Polito’s low-profile campaign for lt. gov.

Former state rep invites attacks, praise

Karyn Polito at the Baker-Polito Campaign Boston headquarters

Karyn Polito, the Republican candidate for lieutenant governor, is both a plus and a minus in Charlie Baker’s run for governor against Democrat Martha Coakley.

Polito’s tea party associations and a decade-long conservative voting record on Beacon Hill may undercut Baker’s move to the middle. But Polito assets include her gender, her geographical base, (she hails from central Massachusetts), and a proven track record as a vote-getter.

She lost the treasurer’s race to Democrat Steve Grossman four years ago, but she racked up the most votes of any Republican candidate running statewide. “I got a million votes, which is a few more than Charlie Baker got,” said Polito.

The third-generation Shrewsbury native accepted Baker’s invitation to join the Republican ticket after his first choice, Mary Connaughton, the former Massachusetts Turnpike board member who lost her 2010 state auditor bid, turned him down.

Four years ago, in her race for treasurer, Polito displayed a take no-prisoners style that led to memorable fireworks in several debates with Grossman. This time around, she has kept a lower profile and the Baker campaign appears determined to keep her under wraps. Despite the Coakley camp’s request for a series of statewide debates with Democratic lieutenant governor candidate Steve Kerrigan, they had only one televised face-off on NECN.

Kerrigan, whose name Polito doesn’t mention in an interview (she refers to him only as “my opponent”), has aggressively tried to paint her as a conservative. During their NECN debate, he noted her praise for tea party leader Allan West, her five votes against marriage equality in the Legislature, and her support for voter ID legislation.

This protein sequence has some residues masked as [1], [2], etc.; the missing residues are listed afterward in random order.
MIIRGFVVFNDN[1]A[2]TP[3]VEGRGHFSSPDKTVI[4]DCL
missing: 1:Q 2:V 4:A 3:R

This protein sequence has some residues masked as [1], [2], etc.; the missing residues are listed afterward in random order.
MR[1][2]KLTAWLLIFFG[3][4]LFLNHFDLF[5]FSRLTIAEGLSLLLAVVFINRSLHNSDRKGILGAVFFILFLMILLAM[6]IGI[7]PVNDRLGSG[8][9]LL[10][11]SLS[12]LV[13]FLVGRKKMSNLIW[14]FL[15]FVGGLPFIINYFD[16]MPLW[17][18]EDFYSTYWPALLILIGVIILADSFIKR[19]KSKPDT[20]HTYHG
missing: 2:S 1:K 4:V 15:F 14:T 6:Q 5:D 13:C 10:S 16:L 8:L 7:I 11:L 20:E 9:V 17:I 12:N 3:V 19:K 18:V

Polito dismissed the tea party accusations, said she still supports voter ID laws, and insists she now embraces marriage equality. Polito explained that her current views on marriage equality are not unlike those of President Obama or Tom Reilly, the former attorney general. “It’s been a long time since marriage for everyone was adopted here in Massachusetts…and my personal experiences have allowed me to grow, accept, and embrace marriage,” she said.

In an interview, Polito talked about a friend in a same-sex marriage who became a mother at the same time she did. “We’ve grown together as mothers as well as well as professionals,” Polito said about the Shrewsbury woman who she declined to name. “I am happy to see her so happy and doing well in life as I am with my husband.”

Sen. Benjamin Downing, a Pittsfield Democrat, remains skeptical. “With Karyn Polito, you look [at her story] and say, ‘Was she not listening to those stories when she voted five times against marriage equality in the Legislature?’ I have trouble believing that people weren’t reaching out to her at that time. It’s either that she didn’t hear them or she wasn’t convinced at that point.”

Polito is less than forthcoming about how she views the insurgent tea party. She has participated in events like a 2011 tea party rally on Boston Common, continues to take a tough line on raising taxes, and supports Question 1, which, if passed, would do away with indexing the gas tax to inflation. Democrats point to her ties to former Florida congressman West, a tea party stalwart, who came to Massachusetts last year to present Polito with a “Citizen Patriot” award from a national tea party organization.

She brushed aside questions about her current views. “They are irrelevant to my experience,” Polito said several times. She described herself as “a Republican in the New England tradition” and added: “I have always been someone [who] worked across party lines to get things done.”

Sen. Robert Hedlund, a Weymouth Republican, describes Polito as “moderate, slightly right-of-center, but she was never the most conservative member of [the Republican] caucus by any means.”

Downing is amazed at Polito’s conversion from conservative to moderate. “When it comes to his running mate, Republican Charlie Baker has essentially said to voters… ‘trust us that she doesn’t hold any of the positions that she held when she was a state representative,’ ” he said.

Barring the unexpected, the lieutenant governor presides over the Governor’s Council during the governor’s absences. Otherwise, it’s the original make-work job: It’s up to the officeholder to set an agenda.